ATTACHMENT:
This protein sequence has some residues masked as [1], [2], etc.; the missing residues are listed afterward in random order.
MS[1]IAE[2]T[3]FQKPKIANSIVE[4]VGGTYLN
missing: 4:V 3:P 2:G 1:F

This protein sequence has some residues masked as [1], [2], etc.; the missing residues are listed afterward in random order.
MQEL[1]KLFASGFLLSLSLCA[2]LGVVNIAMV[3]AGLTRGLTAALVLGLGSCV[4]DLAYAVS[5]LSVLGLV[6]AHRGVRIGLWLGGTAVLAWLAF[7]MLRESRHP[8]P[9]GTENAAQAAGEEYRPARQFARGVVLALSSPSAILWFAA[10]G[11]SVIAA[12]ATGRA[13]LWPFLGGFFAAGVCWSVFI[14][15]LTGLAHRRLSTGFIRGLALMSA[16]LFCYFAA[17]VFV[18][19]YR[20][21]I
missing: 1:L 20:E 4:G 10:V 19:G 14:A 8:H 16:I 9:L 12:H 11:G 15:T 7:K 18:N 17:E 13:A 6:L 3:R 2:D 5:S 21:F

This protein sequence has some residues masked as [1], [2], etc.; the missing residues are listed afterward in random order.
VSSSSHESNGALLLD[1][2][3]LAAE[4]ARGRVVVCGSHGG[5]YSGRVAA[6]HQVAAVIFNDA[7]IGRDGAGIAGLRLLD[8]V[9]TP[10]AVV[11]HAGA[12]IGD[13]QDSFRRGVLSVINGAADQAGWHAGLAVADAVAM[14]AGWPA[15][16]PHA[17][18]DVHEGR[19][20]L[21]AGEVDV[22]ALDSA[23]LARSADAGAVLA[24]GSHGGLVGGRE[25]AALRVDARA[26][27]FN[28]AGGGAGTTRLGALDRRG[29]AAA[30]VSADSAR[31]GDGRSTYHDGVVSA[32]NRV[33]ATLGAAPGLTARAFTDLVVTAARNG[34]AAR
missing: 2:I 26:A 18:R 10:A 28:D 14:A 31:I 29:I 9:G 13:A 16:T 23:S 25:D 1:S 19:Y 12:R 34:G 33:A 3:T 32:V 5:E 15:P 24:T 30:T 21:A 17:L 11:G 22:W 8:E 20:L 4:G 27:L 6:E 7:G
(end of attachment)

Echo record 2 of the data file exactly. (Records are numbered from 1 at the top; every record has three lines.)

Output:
This protein sequence has some residues masked as [1], [2], etc.; the missing residues are listed afterward in random order.
MQEL[1]KLFASGFLLSLSLCA[2]LGVVNIAMV[3]AGLTRGLTAALVLGLGSCV[4]DLAYAVS[5]LSVLGLV[6]AHRGVRIGLWLGGTAVLAWLAF[7]MLRESRHP[8]P[9]GTENAAQAAGEEYRPARQFARGVVLALSSPSAILWFAA[10]G[11]SVIAA[12]ATGRA[13]LWPFLGGFFAAGVCWSVFI[14][15]LTGLAHRRLSTGFIRGLALMSA[16]LFCYFAA[17]VFV[18][19]YR[20][21]I
missing: 1:L 20:E 4:G 10:V 19:G 14:A 8:H 16:I 9:L 12:H 11:G 15:T 7:K 18:N 17:E 13:A 6:L 3:R 2:D 5:S 21:F